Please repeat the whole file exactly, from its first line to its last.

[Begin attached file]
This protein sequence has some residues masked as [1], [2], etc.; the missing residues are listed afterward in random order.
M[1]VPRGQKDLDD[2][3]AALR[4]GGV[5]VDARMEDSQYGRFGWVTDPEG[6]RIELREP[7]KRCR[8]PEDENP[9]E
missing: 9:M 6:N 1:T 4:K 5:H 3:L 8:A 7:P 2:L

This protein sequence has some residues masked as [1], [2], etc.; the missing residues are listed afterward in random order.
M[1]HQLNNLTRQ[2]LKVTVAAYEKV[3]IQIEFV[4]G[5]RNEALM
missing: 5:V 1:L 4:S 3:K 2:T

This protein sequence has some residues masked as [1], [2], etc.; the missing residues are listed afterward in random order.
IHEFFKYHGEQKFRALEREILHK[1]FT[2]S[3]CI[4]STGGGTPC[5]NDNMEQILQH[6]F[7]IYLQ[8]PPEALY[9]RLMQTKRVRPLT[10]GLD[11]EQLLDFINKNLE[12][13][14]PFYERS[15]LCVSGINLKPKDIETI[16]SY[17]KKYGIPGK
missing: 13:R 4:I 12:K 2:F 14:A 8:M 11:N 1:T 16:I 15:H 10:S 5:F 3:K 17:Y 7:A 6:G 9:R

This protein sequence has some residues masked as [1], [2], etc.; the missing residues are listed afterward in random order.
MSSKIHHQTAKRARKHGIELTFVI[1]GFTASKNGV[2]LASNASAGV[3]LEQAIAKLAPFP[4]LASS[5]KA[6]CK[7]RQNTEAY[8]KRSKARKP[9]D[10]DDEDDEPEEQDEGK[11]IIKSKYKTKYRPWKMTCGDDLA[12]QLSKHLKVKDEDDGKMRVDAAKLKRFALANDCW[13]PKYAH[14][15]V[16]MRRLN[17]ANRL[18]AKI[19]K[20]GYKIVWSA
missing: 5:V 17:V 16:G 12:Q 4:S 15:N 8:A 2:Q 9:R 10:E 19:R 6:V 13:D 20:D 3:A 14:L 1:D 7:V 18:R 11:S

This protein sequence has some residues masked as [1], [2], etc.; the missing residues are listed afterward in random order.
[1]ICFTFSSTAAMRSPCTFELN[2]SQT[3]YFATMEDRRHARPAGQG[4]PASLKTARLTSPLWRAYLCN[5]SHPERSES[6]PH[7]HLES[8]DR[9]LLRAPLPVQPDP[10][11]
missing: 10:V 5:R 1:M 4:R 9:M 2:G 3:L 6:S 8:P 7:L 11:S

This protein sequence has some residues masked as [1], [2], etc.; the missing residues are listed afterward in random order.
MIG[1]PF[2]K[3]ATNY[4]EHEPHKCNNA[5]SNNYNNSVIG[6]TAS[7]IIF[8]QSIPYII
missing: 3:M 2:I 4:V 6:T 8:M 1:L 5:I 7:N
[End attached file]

This protein sequence has some residues masked as [1], [2], etc.; the missing residues are listed afterward in random order.
M[1]VPRGQKDLDD[2][3]AALR[4]GGV[5]VDARMEDSQYGRFGWVTDPEG[6]RIELREP[7]KRCR[8]PEDENP[9]E
missing: 9:M 6:N 1:T 4:K 5:H 3:L 8:A 7:P 2:L

This protein sequence has some residues masked as [1], [2], etc.; the missing residues are listed afterward in random order.
M[1]HQLNNLTRQ[2]LKVTVAAYEKV[3]IQIEFV[4]G[5]RNEALM
missing: 5:V 1:L 4:S 3:K 2:T

This protein sequence has some residues masked as [1], [2], etc.; the missing residues are listed afterward in random order.
IHEFFKYHGEQKFRALEREILHK[1]FT[2]S[3]CI[4]STGGGTPC[5]NDNMEQILQH[6]F[7]IYLQ[8]PPEALY[9]RLMQTKRVRPLT[10]GLD[11]EQLLDFINKNLE[12][13][14]PFYERS[15]LCVSGINLKPKDIETI[16]SY[17]KKYGIPGK
missing: 13:R 4:I 12:K 2:F 14:A 8:M 11:N 1:T 16:I 15:H 10:S 5:F 3:K 17:Y 7:A 6:G 9:R

This protein sequence has some residues masked as [1], [2], etc.; the missing residues are listed afterward in random order.
MSSKIHHQTAKRARKHGIELTFVI[1]GFTASKNGV[2]LASNASAGV[3]LEQAIAKLAPFP[4]LASS[5]KA[6]CK[7]RQNTEAY[8]KRSKARKP[9]D[10]DDEDDEPEEQDEGK[11]IIKSKYKTKYRPWKMTCGDDLA[12]QLSKHLKVKDEDDGKMRVDAAKLKRFALANDCW[13]PKYAH[14][15]V[16]MRRLN[17]ANRL[18]AKI[19]K[20]GYKIVWSA
missing: 5:V 17:V 16:G 12:Q 4:S 15:N 8:A 2:Q 9:R 10:E 19:R 6:V 13:D 20:D 3:A 14:L 1:D 7:V 18:R 11:S

This protein sequence has some residues masked as [1], [2], etc.; the missing residues are listed afterward in random order.
[1]ICFTFSSTAAMRSPCTFELN[2]SQT[3]YFATMEDRRHARPAGQG[4]PASLKTARLTSPLWRAYLCN[5]SHPERSES[6]PH[7]HLES[8]DR[9]LLRAPLPVQPDP[10][11]
missing: 10:V 5:R 1:M 4:R 9:M 2:G 3:L 6:S 8:P 7:L 11:S

This protein sequence has some residues masked as [1], [2], etc.; the missing residues are listed afterward in random order.
MIG[1]PF[2]K[3]ATNY[4]EHEPHKCNNA[5]SNNYNNSVIG[6]TAS[7]IIF[8]QSIPYII
missing: 3:M 2:I 4:V 6:T 8:M 1:L 5:I 7:N